WASHINGTON – As some candidates and elected officials continue to push for a one-size-fits-all government-run health care system, Noam Levey of the Los Angeles Times examines “a critical and explosive political question: Are Democrats willing to upend health coverage for tens of millions of their fellow Americans?”
Plans pushed by three of the four leading candidates – Sens. Bernie Sanders of Vermont, Elizabeth Warren of Massachusetts and Kamala Harris of California – differ in their particulars but would all end the job-based system that provides coverage to more than 150 million people. That’s a hugely risky strategy, as more-centrist rivals reminded the three senators during the two nights of heated, sometimes confusing, debates. Sweeping healthcare plans have never fared well in American politics. For decades, voters repeatedly have punished presidents and Congresses – Democratic and Republican alike – who have threatened to take away existing health plans, no matter how flawed … A survey earlier this year by the nonprofit Kaiser Family Foundation found that support for a single government plan fell from 56% to 37% when respondents were told that it might involve eliminating private insurance companies or requiring more taxes … The 2010 healthcare law was almost sunk by labor unions angry about a new tax on the kind of generous health plans many of their members enjoy. And even though the law was designed to have minimal impact on the existing insurance system, President Obama faced a firestorm when a few million people found their health plans canceled after new rules took effect requiring plans to offer more-comprehensive benefits … Overall, close to three-quarters of U.S. workers with job-based coverage said they feel grateful, the Times/Kaiser Family Foundation poll found.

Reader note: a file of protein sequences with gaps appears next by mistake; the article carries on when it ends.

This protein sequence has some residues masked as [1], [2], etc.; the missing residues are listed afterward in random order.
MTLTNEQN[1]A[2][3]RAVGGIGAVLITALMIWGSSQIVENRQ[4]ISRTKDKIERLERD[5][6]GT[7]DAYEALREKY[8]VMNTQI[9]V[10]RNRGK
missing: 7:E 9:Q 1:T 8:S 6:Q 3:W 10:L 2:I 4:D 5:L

A new national poll by the Kaiser Family Foundation finds that support for Medicare for all is on the decline, as “a larger share of Democrats and Democratic-leaning independents would prefer lawmakers build on the existing ACA” and “the share of Democrats who now say they ‘strongly favor’ a national Medicare-for-all plan is down” 12 percentage points in the three months since Kaiser last asked the question. And as candidates promote plans that would eliminate Americans’ existing health coverage, the poll notably finds that 86 percent of adults with employer-provided coverage rate their coverage as “good” or “excellent.”
And The Associated Press reports that “[g]overnment surveys show that about 90% of the population has coverage, largely preserving gains from President Barack Obama’s years. Independent experts estimate that more than one-half of the roughly 30 million uninsured people in the country are eligible for health insurance through existing programs.”